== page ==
• data is the rdata for the domain. It is either a single value or an array of similar values, in which case an RRset is built.
    • An optional ttl for this RRset.
    • And do remember: Don’t put a CNAME and other data together!

Configuring named to use the couch-sdb driver isn’t difficult. A zone stanza defines a zone as master, and you give it a database statement. The first word in the statement, here it is couch, defines the SDB driver named will utilize. The next two parameters are specific to the couch- sdb driver: they are the URL of the CouchDB instance and the name of the CouchDB database respectively.

    zone "" {
       type master;
       database "couch dnszones";
    zone "temp.aa" in {
        type master;

Some advantages of using a CouchDB back-end to BIND are:

  • CouchDB databases replicate over normal HTTP, allowing firewall administrators to accomodate said replication without having to open additional ports (53) for zone transfers (AXFR).
  • The way I’ve implemented the couch-sdb driver allows you to have auto-incrementing serial numbers. The way this works is that if the zone’s document doesn’t explicitly contain a serial field, the document’s revision (_rev), which is incremented automatically whenever a document changes, is used as the SOA serial.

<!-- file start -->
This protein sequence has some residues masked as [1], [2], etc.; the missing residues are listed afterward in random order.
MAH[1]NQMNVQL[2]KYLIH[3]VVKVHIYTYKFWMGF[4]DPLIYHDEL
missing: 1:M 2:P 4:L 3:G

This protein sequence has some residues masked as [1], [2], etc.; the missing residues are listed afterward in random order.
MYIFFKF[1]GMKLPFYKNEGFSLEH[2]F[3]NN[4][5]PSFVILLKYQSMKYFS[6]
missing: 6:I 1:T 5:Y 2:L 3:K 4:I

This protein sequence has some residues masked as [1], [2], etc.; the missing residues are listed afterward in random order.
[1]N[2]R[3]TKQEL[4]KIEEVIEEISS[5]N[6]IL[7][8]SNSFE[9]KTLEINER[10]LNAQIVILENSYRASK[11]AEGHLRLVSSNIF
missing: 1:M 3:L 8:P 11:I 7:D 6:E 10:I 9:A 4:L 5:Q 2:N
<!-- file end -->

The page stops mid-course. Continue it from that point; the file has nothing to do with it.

There are of course also disadvantages. First of all, BIND SDB is rather slow to start; this isn’t a limitation of couch-sdb, but rather a design “feature” of BIND: when BIND starts up, it queries each and every zone (including those configured to use an SDB database) for the SOA and NS of the zone. This means that upon startup, CouchDB will be hit with a query for every couch-sdb configured zone. Then there is obviously the additional dependency to CouchDB: both BIND and the database back-end must be running for the name server to work. But here again, this isn’t a limitation of BIND – the same applies to whichever database-driven DNS server you want to use. The couch-sdb is currently experimental; there may be the odd memory leak in the (also experimental) CDBC library I created for this, but all in all, it appears to function rather nicely. I’m interested in reading your comments.

DNS, Database, dnsbook, CouchDB, NoSQL, BIND, and SDB :: 06 Oct 2010 :: e-mail